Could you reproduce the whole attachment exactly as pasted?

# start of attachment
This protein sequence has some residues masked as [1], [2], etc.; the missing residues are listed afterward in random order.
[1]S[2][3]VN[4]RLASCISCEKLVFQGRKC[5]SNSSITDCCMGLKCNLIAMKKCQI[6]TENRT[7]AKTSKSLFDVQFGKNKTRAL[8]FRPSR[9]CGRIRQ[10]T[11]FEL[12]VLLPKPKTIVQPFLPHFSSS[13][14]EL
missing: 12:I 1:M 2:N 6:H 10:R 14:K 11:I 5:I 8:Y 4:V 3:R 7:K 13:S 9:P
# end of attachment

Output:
This protein sequence has some residues masked as [1], [2], etc.; the missing residues are listed afterward in random order.
[1]S[2][3]VN[4]RLASCISCEKLVFQGRKC[5]SNSSITDCCMGLKCNLIAMKKCQI[6]TENRT[7]AKTSKSLFDVQFGKNKTRAL[8]FRPSR[9]CGRIRQ[10]T[11]FEL[12]VLLPKPKTIVQPFLPHFSSS[13][14]EL
missing: 12:I 1:M 2:N 6:H 10:R 14:K 11:I 5:I 8:Y 4:V 3:R 7:K 13:S 9:P